Inspired by the Nature article entitled “The PhD Factory“, I thought that I would write about this topic that hits so close to home for me: the growing number of PhDs being awarded in the U.S and around the world. As a PhD student myself, I like to think that I have made a good choice in pursuing this degree, as it will (hopefully) lead me to a glorious career in academic research. The problem is, I am not the only person to think this. The number of PhDs being awarded is on the rise all over the world. The graph below, taken from the Nature article, shows the average annual growth of doctoral degrees across all disciplines from 1998 to 2006 for a range of countries.
One might look at this graph and think that, by comparison to China, or even Mexico, the United States is pretty reasonable with an average growth of 2.5%…unless you compare that to our population growth rate. In 2013, the population growth rate of the U.S. was .9% according to the CIA World Factbook. Of course, China’s population growth rate was only .46% in 2013, so an average of about 40% for doctoral degrees is simply astounding. Although it is difficult to get accurate numbers for the number of degrees awarded in more recent years, the graph below (taken from a January 2013 blog post) shows how quickly China has come to surpass the U.S. in terms of the sheer number of degrees awarded.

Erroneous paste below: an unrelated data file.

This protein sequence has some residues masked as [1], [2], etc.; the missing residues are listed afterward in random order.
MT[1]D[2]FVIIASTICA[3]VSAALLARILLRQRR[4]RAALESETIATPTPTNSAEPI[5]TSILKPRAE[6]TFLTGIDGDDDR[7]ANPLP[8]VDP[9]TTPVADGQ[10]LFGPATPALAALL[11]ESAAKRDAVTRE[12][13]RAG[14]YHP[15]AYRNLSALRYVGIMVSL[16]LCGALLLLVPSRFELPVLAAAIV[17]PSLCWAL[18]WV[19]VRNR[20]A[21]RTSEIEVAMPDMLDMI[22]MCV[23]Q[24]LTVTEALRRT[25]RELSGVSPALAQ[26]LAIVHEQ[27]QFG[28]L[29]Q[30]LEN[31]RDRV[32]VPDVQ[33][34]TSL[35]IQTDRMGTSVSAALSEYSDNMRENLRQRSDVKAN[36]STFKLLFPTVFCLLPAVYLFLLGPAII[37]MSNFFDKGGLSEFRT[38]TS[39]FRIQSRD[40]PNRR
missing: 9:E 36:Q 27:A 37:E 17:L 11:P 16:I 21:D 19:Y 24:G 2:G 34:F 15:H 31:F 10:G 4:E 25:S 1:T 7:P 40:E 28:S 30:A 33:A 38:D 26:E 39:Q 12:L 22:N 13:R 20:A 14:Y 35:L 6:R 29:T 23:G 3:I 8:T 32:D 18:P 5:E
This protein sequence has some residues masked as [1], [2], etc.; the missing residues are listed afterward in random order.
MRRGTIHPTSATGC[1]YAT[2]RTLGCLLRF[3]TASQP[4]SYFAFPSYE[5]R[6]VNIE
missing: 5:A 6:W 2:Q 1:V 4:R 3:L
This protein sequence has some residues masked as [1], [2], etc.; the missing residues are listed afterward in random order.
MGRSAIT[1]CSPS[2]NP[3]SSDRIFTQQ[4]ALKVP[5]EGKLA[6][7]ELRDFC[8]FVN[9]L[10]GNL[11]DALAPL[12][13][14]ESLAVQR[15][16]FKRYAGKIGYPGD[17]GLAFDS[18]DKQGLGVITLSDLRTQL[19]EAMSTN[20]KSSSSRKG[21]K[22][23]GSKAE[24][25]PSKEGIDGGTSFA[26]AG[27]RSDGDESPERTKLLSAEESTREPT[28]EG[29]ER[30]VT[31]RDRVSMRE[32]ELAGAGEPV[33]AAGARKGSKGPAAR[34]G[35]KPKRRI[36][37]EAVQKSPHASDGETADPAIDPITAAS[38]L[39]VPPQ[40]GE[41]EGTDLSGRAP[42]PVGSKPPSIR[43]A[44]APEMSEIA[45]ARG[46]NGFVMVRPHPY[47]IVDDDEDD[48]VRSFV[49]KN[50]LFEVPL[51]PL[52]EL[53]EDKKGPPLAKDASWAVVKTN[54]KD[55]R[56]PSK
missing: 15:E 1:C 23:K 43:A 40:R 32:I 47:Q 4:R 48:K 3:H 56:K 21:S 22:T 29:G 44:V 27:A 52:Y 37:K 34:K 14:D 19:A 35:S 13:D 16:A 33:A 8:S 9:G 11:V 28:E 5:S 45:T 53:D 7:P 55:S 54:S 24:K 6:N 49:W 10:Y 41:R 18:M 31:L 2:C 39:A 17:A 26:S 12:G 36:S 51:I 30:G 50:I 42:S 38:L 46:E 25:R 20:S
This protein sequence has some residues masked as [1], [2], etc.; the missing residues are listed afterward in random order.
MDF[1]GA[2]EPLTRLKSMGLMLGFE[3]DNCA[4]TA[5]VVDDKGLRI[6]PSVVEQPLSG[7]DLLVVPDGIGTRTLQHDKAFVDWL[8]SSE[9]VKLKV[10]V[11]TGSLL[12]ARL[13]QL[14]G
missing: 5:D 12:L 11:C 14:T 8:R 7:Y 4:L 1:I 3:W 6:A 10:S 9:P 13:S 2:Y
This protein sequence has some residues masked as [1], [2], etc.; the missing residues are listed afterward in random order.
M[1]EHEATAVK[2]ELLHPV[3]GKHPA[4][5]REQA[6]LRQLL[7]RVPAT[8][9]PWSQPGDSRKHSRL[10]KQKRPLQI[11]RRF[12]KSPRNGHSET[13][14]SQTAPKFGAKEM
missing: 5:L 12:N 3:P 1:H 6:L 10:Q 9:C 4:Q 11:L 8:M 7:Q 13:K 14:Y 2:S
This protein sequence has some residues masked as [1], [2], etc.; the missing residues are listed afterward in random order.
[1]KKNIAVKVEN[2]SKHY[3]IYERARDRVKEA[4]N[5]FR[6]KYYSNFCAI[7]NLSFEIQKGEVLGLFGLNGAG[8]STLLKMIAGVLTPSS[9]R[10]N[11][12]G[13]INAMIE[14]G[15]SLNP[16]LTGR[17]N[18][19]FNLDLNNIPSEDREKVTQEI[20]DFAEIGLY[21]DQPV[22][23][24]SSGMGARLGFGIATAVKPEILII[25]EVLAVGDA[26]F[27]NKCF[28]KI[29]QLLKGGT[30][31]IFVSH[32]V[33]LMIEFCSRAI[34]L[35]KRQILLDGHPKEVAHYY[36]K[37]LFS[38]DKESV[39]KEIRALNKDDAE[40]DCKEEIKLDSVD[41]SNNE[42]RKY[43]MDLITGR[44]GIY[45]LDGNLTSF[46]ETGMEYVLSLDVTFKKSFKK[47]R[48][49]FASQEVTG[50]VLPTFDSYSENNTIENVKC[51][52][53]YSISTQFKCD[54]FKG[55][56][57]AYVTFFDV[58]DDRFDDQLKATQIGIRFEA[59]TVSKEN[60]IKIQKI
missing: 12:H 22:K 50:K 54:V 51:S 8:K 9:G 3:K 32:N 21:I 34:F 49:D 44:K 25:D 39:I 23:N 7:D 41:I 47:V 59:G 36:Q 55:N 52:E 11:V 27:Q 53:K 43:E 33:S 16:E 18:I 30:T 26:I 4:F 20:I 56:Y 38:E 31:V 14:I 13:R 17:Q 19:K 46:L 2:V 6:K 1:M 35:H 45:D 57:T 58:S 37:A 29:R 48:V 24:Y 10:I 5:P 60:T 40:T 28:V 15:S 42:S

This data is in keeping with the numbers published by the NSF regarding the number of doctoral degrees awarded in the U.S. from 1998 to 2008, which actually show that 2002 was a low point for PhD production. The number of degrees awarded in fields other than science and engineering have remained relatively constant over the years (at least, by comparison), showing that both the fluctuation, and the recent growth, are a result of degrees being awarded for science and engineering fields.
There are a growing number of PhDs being awarded around the world, and here in the U.S. Clearly, not all of these people are destined for careers as faculty, but certainly some portion of them must be interested in tenure-track positions. So what are the job prospects for folks interested in faculty positions in the U.S. right now? According to the Nature article: “In 1973, 55% of US doctorates in the biological sciences secured tenure-track positions within six years of completing their PhDs, and only 2% were in a postdoc or other untenured academic position. By 2006, only 15% were in tenured positions six years after graduating, with 18% untenured.” This is supported by the most recent report from the website http://www.higheredjobs.com/, which states that the number of jobs in higher education is on the decline. Not only that, but the ratio of part-time to full-time positions in higher education is on the rise. This is troubling news for anyone who is in the market for tenure-track positions right now, especially in the science and engineering fields. Limited job opportunities, combined with stiff competition from around the world, means that a lot of PhDs will be looking elsewhere for employment. Unfortunately, as the Nature article points out, “…industry has not fully absorbed the slack. The problem is most acute in the life sciences, in which the pace of PhD growth is biggest, yet pharmaceutical and biotechnology industries have been drastically downsizing in recent years.”